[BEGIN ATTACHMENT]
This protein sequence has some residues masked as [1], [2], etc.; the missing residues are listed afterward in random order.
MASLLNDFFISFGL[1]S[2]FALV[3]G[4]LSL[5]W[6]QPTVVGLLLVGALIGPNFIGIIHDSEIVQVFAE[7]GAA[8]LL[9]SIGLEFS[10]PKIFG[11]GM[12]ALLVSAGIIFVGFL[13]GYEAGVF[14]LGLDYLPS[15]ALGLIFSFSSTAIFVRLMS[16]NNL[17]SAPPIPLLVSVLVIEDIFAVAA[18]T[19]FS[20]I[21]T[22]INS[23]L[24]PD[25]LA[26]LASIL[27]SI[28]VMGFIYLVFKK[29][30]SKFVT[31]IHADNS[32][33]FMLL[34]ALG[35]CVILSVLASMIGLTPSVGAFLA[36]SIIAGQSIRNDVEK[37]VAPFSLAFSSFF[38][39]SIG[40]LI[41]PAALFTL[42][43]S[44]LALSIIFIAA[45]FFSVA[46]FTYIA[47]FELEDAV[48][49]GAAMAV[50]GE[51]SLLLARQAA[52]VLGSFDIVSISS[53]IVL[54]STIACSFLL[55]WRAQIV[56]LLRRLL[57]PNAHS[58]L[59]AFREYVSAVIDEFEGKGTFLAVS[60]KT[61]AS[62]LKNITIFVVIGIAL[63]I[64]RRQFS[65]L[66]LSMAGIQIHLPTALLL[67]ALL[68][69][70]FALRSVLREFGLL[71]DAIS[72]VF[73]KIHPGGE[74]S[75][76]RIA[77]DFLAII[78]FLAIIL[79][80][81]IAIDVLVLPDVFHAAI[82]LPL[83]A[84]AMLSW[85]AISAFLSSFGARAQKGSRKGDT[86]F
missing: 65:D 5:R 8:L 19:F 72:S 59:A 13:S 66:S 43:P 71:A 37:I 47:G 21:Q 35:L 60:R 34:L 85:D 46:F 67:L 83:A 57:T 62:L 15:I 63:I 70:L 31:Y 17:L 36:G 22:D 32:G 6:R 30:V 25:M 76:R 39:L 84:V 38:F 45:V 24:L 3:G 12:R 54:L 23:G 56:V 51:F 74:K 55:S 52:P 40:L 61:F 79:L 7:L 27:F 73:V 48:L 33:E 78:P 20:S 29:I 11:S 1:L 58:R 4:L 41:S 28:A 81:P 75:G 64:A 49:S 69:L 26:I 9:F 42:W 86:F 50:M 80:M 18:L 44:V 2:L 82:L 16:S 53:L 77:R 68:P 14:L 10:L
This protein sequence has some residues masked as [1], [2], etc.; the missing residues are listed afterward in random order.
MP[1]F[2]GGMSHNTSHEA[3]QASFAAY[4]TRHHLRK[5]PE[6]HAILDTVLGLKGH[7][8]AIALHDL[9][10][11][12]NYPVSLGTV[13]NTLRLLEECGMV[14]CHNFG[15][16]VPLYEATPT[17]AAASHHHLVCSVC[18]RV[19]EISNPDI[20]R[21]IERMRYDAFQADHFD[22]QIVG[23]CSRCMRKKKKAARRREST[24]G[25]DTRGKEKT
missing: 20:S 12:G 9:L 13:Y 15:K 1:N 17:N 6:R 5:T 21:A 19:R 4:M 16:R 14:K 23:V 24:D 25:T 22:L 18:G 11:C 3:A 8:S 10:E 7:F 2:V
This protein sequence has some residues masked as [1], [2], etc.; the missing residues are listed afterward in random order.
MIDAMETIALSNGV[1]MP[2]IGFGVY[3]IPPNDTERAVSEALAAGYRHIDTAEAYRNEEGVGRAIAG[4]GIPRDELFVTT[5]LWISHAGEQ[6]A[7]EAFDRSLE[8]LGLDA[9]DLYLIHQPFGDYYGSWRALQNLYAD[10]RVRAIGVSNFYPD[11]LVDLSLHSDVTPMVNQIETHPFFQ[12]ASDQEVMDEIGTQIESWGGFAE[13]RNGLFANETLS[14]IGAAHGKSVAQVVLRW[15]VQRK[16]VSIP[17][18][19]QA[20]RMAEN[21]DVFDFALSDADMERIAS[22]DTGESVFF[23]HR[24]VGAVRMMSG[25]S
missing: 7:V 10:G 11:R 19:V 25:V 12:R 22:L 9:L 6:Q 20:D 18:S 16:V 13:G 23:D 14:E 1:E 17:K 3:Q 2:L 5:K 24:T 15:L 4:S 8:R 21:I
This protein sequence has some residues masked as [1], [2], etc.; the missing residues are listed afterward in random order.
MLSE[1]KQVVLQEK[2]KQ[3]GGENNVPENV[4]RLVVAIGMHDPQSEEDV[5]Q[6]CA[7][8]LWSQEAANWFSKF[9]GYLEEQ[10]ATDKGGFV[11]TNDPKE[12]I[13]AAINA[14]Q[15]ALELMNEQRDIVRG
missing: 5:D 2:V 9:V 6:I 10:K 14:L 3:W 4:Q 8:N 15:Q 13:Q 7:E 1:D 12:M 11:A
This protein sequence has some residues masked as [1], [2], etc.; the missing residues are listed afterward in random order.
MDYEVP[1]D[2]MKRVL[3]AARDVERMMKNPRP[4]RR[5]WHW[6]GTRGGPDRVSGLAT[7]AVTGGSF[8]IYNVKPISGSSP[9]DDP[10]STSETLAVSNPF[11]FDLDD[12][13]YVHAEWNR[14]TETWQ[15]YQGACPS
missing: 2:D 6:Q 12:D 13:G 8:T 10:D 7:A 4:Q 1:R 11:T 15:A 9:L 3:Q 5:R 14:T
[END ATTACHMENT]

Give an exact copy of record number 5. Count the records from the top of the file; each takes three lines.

This protein sequence has some residues masked as [1], [2], etc.; the missing residues are listed afterward in random order.
MDYEVP[1]D[2]MKRVL[3]AARDVERMMKNPRP[4]RR[5]WHW[6]GTRGGPDRVSGLAT[7]AVTGGSF[8]IYNVKPISGSSP[9]DDP[10]STSETLAVSNPF[11]FDLDD[12][13]YVHAEWNR[14]TETWQ[15]YQGACPS
missing: 2:D 6:Q 12:D 13:G 8:T 10:D 7:A 4:Q 1:R 11:T 15:A 9:L 3:Q 5:R 14:T